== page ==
It’s been barely five months since the Brexit referendum and yet here we are again, another European referendum, another political battle. This time around, it is Italy’s future in the balance and the Euro’s integrity at stake.
This upcoming referendum, due on Sunday, is a vote for constitutional reform that will abolish Italy’s dual parliamentarian system. Currently, Italy’s Parliament has two chambers, the Senate and the Chamber of Deputies. And, peculiar as it may sound, both have the same powers, but rather than balance they simply paralyze one another.
Why It Matters For The Euro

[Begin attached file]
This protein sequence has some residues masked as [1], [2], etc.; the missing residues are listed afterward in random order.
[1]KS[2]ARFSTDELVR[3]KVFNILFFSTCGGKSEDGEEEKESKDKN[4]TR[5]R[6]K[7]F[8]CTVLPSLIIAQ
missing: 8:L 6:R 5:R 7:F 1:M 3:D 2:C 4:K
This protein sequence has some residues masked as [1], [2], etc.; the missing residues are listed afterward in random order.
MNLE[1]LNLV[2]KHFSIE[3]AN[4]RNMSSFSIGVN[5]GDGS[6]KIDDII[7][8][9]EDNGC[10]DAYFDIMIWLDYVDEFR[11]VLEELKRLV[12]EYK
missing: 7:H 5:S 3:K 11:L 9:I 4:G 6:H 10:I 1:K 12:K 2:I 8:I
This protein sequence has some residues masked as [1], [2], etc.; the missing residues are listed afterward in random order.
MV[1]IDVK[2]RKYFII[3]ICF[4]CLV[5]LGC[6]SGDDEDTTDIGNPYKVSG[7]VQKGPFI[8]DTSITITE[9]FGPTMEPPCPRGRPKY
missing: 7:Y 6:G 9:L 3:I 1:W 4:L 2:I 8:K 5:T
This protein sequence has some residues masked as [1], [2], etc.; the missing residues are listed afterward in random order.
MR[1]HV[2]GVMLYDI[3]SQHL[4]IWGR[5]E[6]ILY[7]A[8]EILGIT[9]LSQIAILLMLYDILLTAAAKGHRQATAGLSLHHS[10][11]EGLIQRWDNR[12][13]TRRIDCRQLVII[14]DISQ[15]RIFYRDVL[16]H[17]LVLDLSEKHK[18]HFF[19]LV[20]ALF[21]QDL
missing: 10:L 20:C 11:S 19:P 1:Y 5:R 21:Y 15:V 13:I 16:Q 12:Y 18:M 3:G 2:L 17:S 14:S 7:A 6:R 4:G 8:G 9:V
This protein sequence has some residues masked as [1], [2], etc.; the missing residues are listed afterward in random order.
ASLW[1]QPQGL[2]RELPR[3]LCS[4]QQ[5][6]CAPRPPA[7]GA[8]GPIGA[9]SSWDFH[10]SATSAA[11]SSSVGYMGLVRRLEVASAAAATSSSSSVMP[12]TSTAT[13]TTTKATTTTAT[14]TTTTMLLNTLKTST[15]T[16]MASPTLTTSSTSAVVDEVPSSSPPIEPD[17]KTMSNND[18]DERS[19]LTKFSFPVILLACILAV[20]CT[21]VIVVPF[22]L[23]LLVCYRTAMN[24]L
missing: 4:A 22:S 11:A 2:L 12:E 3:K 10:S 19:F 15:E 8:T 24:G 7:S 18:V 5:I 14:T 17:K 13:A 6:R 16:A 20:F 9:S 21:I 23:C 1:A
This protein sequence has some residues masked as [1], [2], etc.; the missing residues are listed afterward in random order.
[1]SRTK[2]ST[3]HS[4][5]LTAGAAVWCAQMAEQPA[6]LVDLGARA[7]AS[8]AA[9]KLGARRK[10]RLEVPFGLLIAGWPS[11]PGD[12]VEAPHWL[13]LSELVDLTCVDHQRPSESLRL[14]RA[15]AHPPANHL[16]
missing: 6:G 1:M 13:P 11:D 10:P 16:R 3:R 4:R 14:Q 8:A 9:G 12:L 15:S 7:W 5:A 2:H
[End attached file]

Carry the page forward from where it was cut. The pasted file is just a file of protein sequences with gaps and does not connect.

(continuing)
So, that begs the question, why is a referendum in Italy so important for the Euro? In one word: Banks. In the past few months, the Eurozone economy has started to show some signs of life. Among the data releases, Eurozone Manufacturing PMI rose to 53.7, retail sales in Germany has their strongest monthly gain in five years, and the Eurozone trade balance surplus rose by 37.8% over last year. Even in Italy, the Manufacturing PMI is holding above the 50 level, signaling expansion. All of which is "courtesy of a low Euro” that benefits European exporters. And yet, core inflation in the Eurozone is incredibly low at 0.8% and credit activity is weak, with the M3 level turning stagnant. Even the ECB’s €80 billion in monthly liquidity operations have thus far been insufficient to revive credit growth which is essential for the Euro recovery. At the heart of the problem is Europe’s banking system and its need to capitalize. Continue reading "Euro: No Longer a One-Way Bet"